One day my wife realized she had a nice little cheese knife collection growing in the kitchen drawer.

The Arthurian cheese knife plunged into a block of cheese reads FROMAGE, or French for cheese. No surprise the blade is marked “Le Chef Sympa”. We bought that one on our way to the Finger Lakes region in NY. (Wineries were not on our tour, but the Corning glass museum was and is still an excellent destination.)

Knife number two is unknown; the blade is stamped with a simple “Stainless – Taiwan”. She got it from her mother, but it is not by any stretch of imagination an heirloom.

Knife number three is all plastic and we think we bought it at Cheese Haven in Port Clinton. We were on our way back from Camp Perry and I needed to stock up on fermented cow’s milk.

The fourth knife is another all plastic mystery knife. We bought it at a kitchen store on a trip to somewhere. Kind of tells you how impressed we are with it.

The last knife is made by Rada. It has a brushed aluminum handle which gives me the shivers every time I pick it up. It’s a little gruesome looking. If the blade were a little thicker you’d swear it was designed by Klingons for interrogating prisoners.

Which knife cuts the cheese the best? (Actually I wrote all of this so I could use that line.) The honors go to the untouchable Rada and mystery knife number 3.

Friday, May 20, 2011

Old and New Friends

I’m looking forward to seeing old friends at the Blade Show.

Santa Fe Stoneworks will be there and their work is hard to beat. I own several and I can’t bring myself to use them. They’re made to be used, but they are just too nice. I’m not one to carry an unusable knife. I recently cut my lawn and pondered the growing dandelion population. I don’t like to use weed killer, but I do. Unfortunately bad weather prevented me from dosing the lawn. My pocket knife let me cut the subsurface roots and remove the weeds. That made the blade butter knife dull. And that’s okay, 'cause they’re tools I use and I can resharpen.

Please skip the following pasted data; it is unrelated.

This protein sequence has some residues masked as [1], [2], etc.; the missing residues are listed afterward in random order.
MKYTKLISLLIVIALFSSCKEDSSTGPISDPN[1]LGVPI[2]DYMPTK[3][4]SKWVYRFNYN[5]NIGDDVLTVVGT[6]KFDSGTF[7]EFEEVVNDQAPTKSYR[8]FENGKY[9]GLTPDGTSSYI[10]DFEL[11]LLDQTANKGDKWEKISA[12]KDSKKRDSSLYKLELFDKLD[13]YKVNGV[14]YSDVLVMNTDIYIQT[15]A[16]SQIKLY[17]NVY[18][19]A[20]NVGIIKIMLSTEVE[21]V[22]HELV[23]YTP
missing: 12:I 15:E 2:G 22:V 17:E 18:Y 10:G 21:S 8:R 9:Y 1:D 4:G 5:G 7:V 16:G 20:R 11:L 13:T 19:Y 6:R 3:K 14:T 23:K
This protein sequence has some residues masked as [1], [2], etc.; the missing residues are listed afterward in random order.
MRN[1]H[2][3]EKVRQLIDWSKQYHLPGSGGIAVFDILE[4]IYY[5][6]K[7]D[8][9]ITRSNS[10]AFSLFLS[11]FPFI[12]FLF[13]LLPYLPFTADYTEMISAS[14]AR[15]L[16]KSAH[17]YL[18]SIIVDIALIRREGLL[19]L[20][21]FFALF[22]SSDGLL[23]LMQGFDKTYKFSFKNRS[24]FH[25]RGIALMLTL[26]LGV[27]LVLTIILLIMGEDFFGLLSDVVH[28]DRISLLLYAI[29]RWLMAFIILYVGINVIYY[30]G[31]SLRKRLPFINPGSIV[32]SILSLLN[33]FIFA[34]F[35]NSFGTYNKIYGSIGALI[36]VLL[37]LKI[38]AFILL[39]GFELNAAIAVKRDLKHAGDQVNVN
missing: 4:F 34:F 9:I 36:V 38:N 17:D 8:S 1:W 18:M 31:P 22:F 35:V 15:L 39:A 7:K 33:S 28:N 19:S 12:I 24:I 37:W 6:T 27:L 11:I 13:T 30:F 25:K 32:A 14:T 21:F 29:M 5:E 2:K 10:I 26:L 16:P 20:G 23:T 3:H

Of course my favorite knife company Spyderco will be there. I like these people. I like their products, and I have a sweet spot for them. After I wrote my first article on the Bob Lum (green) Chinese Folder they mailed me a congratulations card for getting published. It meant a lot to me.

Ka-Bar is another company that has helped me and I look forward to seeing them. John Benner from TDI is a classic and I recommend his school to everyone. I hope he’s at the Ka-Bar booth. Both my wife and I look forward to seeing him.